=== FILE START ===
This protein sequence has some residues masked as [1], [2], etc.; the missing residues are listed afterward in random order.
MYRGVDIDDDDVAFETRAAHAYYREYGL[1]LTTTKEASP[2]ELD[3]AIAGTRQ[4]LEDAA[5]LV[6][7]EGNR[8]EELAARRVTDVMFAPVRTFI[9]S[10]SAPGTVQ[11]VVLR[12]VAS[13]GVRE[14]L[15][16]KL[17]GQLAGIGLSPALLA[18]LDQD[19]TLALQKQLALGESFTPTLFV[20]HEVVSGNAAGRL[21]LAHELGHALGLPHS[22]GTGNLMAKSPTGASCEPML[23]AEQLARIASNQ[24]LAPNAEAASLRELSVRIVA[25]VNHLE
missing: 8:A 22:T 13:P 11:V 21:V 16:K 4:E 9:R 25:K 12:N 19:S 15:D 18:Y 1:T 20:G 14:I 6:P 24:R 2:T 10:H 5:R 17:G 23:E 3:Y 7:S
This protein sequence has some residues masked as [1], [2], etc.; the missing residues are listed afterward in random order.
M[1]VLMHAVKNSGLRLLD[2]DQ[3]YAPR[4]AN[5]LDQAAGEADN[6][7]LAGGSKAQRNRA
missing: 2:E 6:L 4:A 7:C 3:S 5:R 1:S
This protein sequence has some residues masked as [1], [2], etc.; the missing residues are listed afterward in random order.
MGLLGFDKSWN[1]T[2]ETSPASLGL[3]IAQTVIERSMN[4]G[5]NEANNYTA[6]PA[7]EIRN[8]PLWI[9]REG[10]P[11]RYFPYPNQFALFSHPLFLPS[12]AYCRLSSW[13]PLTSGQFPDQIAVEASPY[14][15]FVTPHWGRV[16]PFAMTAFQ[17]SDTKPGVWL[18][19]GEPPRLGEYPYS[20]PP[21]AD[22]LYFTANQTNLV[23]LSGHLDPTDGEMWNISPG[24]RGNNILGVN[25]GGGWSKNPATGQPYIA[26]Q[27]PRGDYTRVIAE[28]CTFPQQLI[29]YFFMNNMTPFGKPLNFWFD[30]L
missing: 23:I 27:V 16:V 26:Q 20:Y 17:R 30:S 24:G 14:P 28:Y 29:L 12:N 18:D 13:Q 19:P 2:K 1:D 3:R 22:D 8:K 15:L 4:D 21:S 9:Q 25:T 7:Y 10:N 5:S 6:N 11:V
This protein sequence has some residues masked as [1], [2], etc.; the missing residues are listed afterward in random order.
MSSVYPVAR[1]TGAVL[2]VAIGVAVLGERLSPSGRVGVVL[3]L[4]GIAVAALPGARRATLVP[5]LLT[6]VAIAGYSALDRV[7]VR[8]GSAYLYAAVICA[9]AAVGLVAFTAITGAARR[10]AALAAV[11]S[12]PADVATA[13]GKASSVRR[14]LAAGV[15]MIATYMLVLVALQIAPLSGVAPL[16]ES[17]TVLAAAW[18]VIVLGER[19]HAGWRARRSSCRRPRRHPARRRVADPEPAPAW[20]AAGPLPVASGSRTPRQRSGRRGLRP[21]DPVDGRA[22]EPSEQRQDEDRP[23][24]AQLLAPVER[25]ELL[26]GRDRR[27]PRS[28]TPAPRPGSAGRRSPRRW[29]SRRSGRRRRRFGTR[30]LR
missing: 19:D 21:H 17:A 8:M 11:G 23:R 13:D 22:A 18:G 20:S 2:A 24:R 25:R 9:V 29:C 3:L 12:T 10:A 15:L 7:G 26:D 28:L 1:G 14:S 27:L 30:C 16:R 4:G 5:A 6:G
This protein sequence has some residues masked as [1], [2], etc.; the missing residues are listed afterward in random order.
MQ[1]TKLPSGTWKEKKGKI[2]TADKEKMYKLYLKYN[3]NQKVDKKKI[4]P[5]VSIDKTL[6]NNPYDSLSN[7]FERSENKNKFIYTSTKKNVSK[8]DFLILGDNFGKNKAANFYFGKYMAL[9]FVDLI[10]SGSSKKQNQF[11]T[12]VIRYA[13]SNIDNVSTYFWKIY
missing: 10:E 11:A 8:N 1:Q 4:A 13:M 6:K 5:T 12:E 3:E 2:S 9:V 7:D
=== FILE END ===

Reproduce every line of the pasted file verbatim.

This protein sequence has some residues masked as [1], [2], etc.; the missing residues are listed afterward in random order.
MYRGVDIDDDDVAFETRAAHAYYREYGL[1]LTTTKEASP[2]ELD[3]AIAGTRQ[4]LEDAA[5]LV[6][7]EGNR[8]EELAARRVTDVMFAPVRTFI[9]S[10]SAPGTVQ[11]VVLR[12]VAS[13]GVRE[14]L[15][16]KL[17]GQLAGIGLSPALLA[18]LDQD[19]TLALQKQLALGESFTPTLFV[20]HEVVSGNAAGRL[21]LAHELGHALGLPHS[22]GTGNLMAKSPTGASCEPML[23]AEQLARIASNQ[24]LAPNAEAASLRELSVRIVA[25]VNHLE
missing: 8:A 22:T 13:P 11:V 21:V 16:K 4:E 9:R 25:K 12:N 19:S 15:D 18:Y 1:T 20:G 14:I 6:P 24:R 2:T 10:H 5:R 17:G 23:E 3:Y 7:S
This protein sequence has some residues masked as [1], [2], etc.; the missing residues are listed afterward in random order.
M[1]VLMHAVKNSGLRLLD[2]DQ[3]YAPR[4]AN[5]LDQAAGEADN[6][7]LAGGSKAQRNRA
missing: 2:E 6:L 4:A 7:C 3:S 5:R 1:S
This protein sequence has some residues masked as [1], [2], etc.; the missing residues are listed afterward in random order.
MGLLGFDKSWN[1]T[2]ETSPASLGL[3]IAQTVIERSMN[4]G[5]NEANNYTA[6]PA[7]EIRN[8]PLWI[9]REG[10]P[11]RYFPYPNQFALFSHPLFLPS[12]AYCRLSSW[13]PLTSGQFPDQIAVEASPY[14][15]FVTPHWGRV[16]PFAMTAFQ[17]SDTKPGVWL[18][19]GEPPRLGEYPYS[20]PP[21]AD[22]LYFTANQTNLV[23]LSGHLDPTDGEMWNISPG[24]RGNNILGVN[25]GGGWSKNPATGQPYIA[26]Q[27]PRGDYTRVIAE[28]CTFPQQLI[29]YFFMNNMTPFGKPLNFWFD[30]L
missing: 23:I 27:V 16:V 26:Q 20:Y 17:R 30:S 24:G 14:P 28:Y 29:L 12:N 18:D 13:Q 19:P 2:K 1:D 3:R 22:D 8:K 15:L 4:D 21:S 9:Q 25:T 7:Y 10:N 5:S 6:N 11:V
This protein sequence has some residues masked as [1], [2], etc.; the missing residues are listed afterward in random order.
MSSVYPVAR[1]TGAVL[2]VAIGVAVLGERLSPSGRVGVVL[3]L[4]GIAVAALPGARRATLVP[5]LLT[6]VAIAGYSALDRV[7]VR[8]GSAYLYAAVICA[9]AAVGLVAFTAITGAARR[10]AALAAV[11]S[12]PADVATA[13]GKASSVRR[14]LAAGV[15]MIATYMLVLVALQIAPLSGVAPL[16]ES[17]TVLAAAW[18]VIVLGER[19]HAGWRARRSSCRRPRRHPARRRVADPEPAPAW[20]AAGPLPVASGSRTPRQRSGRRGLRP[21]DPVDGRA[22]EPSEQRQDEDRP[23][24]AQLLAPVER[25]ELL[26]GRDRR[27]PRS[28]TPAPRPGSAGRRSPRRW[29]SRRSGRRRRRFGTR[30]LR
missing: 19:D 21:H 17:A 8:M 11:G 23:R 13:D 22:A 18:G 20:S 2:A 24:R 25:R 9:V 29:C 3:L 12:T 10:A 15:L 7:G 26:D 28:L 1:G 14:S 27:L 30:C 16:R 4:G 5:A 6:G
This protein sequence has some residues masked as [1], [2], etc.; the missing residues are listed afterward in random order.
MQ[1]TKLPSGTWKEKKGKI[2]TADKEKMYKLYLKYN[3]NQKVDKKKI[4]P[5]VSIDKTL[6]NNPYDSLSN[7]FERSENKNKFIYTSTKKNVSK[8]DFLILGDNFGKNKAANFYFGKYMAL[9]FVDLI[10]SGSSKKQNQF[11]T[12]VIRYA[13]SNIDNVSTYFWKIY
missing: 10:E 11:A 8:N 1:Q 4:A 13:M 6:K 5:T 12:E 3:E 2:S 9:V 7:D